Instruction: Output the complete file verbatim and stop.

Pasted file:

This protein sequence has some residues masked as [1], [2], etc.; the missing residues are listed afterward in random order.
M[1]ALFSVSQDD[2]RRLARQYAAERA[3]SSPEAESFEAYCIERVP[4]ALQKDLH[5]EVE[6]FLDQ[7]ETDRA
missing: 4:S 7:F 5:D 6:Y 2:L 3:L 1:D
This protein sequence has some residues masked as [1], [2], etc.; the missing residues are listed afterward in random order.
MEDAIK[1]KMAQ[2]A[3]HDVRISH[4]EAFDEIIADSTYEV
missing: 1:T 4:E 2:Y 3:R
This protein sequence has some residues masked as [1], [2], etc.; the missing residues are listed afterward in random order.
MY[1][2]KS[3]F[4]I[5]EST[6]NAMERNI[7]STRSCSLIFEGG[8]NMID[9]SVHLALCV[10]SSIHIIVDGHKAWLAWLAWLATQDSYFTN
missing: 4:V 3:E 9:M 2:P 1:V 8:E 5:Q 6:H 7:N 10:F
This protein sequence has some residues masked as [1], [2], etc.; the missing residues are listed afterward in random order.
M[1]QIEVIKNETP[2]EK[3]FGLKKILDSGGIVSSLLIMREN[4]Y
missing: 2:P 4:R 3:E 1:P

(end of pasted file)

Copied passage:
This protein sequence has some residues masked as [1], [2], etc.; the missing residues are listed afterward in random order.
M[1]ALFSVSQDD[2]RRLARQYAAERA[3]SSPEAESFEAYCIERVP[4]ALQKDLH[5]EVE[6]FLDQ[7]ETDRA
missing: 4:S 7:F 5:D 6:Y 2:L 3:L 1:D
This protein sequence has some residues masked as [1], [2], etc.; the missing residues are listed afterward in random order.
MEDAIK[1]KMAQ[2]A[3]HDVRISH[4]EAFDEIIADSTYEV
missing: 1:T 4:E 2:Y 3:R
This protein sequence has some residues masked as [1], [2], etc.; the missing residues are listed afterward in random order.
MY[1][2]KS[3]F[4]I[5]EST[6]NAMERNI[7]STRSCSLIFEGG[8]NMID[9]SVHLALCV[10]SSIHIIVDGHKAWLAWLAWLATQDSYFTN
missing: 4:V 3:E 9:M 2:P 1:V 8:E 5:Q 6:H 7:N 10:F
This protein sequence has some residues masked as [1], [2], etc.; the missing residues are listed afterward in random order.
M[1]QIEVIKNETP[2]EK[3]FGLKKILDSGGIVSSLLIMREN[4]Y
missing: 2:P 4:R 3:E 1:P